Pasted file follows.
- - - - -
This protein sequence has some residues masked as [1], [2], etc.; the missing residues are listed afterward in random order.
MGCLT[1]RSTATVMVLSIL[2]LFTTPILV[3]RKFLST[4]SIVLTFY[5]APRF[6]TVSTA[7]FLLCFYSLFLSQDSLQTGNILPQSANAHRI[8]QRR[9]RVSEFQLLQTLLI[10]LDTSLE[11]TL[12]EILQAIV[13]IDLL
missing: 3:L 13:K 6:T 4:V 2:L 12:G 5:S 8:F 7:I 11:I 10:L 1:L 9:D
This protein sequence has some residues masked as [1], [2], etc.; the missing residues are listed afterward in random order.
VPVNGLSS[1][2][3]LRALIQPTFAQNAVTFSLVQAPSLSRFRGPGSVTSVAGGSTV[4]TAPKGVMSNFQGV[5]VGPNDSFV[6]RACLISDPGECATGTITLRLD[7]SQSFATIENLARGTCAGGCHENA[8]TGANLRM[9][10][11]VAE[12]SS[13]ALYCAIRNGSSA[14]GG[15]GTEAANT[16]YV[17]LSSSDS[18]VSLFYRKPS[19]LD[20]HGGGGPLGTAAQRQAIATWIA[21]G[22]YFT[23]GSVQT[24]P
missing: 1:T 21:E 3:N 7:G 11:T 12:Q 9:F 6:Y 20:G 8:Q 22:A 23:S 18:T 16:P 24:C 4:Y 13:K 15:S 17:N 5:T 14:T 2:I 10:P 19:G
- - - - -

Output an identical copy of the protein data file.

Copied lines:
This protein sequence has some residues masked as [1], [2], etc.; the missing residues are listed afterward in random order.
MGCLT[1]RSTATVMVLSIL[2]LFTTPILV[3]RKFLST[4]SIVLTFY[5]APRF[6]TVSTA[7]FLLCFYSLFLSQDSLQTGNILPQSANAHRI[8]QRR[9]RVSEFQLLQTLLI[10]LDTSLE[11]TL[12]EILQAIV[13]IDLL
missing: 3:L 13:K 6:T 4:V 2:L 12:G 5:S 8:F 7:I 11:I 10:L 1:L 9:D
This protein sequence has some residues masked as [1], [2], etc.; the missing residues are listed afterward in random order.
VPVNGLSS[1][2][3]LRALIQPTFAQNAVTFSLVQAPSLSRFRGPGSVTSVAGGSTV[4]TAPKGVMSNFQGV[5]VGPNDSFV[6]RACLISDPGECATGTITLRLD[7]SQSFATIENLARGTCAGGCHENA[8]TGANLRM[9][10][11]VAE[12]SS[13]ALYCAIRNGSSA[14]GG[15]GTEAANT[16]YV[17]LSSSDS[18]VSLFYRKPS[19]LD[20]HGGGGPLGTAAQRQAIATWIA[21]G[22]YFT[23]GSVQT[24]P
missing: 1:T 21:E 3:N 7:G 11:T 12:Q 9:F 6:Y 20:G 8:Q 22:A 23:S 18:T 16:P 24:C 4:Y 13:K 15:S 17:N 5:T 14:T 2:I 10:P 19:G